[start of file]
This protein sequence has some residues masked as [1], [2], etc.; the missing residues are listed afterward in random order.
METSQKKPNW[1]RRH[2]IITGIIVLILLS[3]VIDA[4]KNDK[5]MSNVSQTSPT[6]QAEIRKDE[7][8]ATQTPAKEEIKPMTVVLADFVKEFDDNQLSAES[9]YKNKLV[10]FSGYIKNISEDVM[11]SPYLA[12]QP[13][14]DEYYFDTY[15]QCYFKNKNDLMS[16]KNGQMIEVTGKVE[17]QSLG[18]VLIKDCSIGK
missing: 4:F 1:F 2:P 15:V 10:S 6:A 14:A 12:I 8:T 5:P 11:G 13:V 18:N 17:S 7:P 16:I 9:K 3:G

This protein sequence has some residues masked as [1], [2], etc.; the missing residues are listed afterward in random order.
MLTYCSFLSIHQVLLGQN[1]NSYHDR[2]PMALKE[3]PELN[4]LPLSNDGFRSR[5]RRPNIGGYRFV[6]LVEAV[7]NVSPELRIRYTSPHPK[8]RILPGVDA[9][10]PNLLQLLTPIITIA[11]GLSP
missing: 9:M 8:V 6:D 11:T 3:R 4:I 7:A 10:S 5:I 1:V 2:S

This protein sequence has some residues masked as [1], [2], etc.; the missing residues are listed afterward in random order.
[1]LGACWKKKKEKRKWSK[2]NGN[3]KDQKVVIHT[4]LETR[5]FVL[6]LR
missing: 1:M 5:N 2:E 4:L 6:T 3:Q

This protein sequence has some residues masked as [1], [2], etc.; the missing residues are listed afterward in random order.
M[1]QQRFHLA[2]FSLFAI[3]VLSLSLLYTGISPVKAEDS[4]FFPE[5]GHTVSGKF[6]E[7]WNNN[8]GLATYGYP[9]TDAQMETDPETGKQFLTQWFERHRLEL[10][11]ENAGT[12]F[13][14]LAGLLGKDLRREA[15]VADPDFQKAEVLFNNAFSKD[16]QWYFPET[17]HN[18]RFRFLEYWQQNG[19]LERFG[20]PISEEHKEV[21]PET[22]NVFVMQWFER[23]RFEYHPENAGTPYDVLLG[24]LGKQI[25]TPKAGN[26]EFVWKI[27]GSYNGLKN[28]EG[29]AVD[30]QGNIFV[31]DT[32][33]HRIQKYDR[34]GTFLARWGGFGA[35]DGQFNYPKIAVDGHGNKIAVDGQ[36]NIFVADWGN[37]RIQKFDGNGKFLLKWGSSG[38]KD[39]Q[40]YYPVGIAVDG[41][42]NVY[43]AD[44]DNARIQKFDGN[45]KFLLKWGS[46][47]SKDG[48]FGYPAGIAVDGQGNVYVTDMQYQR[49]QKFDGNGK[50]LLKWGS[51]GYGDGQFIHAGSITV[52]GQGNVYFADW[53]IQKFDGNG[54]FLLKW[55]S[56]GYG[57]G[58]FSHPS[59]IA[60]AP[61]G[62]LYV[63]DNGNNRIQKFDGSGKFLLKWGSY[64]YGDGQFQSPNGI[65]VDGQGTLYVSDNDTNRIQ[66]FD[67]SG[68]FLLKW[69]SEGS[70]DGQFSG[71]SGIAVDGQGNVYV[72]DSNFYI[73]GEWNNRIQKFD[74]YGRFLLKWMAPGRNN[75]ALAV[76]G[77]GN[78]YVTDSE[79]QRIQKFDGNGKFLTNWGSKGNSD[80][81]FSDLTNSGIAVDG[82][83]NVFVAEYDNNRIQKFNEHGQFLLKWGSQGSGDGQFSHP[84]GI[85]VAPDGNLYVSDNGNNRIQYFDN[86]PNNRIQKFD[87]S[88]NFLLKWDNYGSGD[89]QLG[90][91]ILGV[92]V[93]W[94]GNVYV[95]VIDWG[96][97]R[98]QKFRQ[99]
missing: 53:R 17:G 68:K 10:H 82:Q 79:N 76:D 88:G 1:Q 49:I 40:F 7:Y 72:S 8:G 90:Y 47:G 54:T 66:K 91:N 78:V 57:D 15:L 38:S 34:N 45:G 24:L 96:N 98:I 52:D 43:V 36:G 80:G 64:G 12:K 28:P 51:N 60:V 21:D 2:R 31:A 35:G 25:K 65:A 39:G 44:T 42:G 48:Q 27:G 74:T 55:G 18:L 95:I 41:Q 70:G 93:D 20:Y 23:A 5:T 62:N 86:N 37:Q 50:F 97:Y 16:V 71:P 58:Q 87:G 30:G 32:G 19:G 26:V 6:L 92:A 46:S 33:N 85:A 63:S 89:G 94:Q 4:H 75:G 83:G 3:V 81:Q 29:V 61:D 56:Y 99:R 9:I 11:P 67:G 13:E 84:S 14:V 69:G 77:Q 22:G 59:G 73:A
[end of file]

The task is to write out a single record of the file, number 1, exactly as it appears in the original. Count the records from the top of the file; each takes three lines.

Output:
This protein sequence has some residues masked as [1], [2], etc.; the missing residues are listed afterward in random order.
METSQKKPNW[1]RRH[2]IITGIIVLILLS[3]VIDA[4]KNDK[5]MSNVSQTSPT[6]QAEIRKDE[7][8]ATQTPAKEEIKPMTVVLADFVKEFDDNQLSAES[9]YKNKLV[10]FSGYIKNISEDVM[11]SPYLA[12]QP[13][14]DEYYFDTY[15]QCYFKNKNDLMS[16]KNGQMIEVTGKVE[17]QSLG[18]VLIKDCSIGK
missing: 4:F 1:F 2:P 15:V 10:S 6:A 14:A 12:I 8:T 5:P 11:G 13:V 18:N 17:S 7:P 16:I 9:K 3:G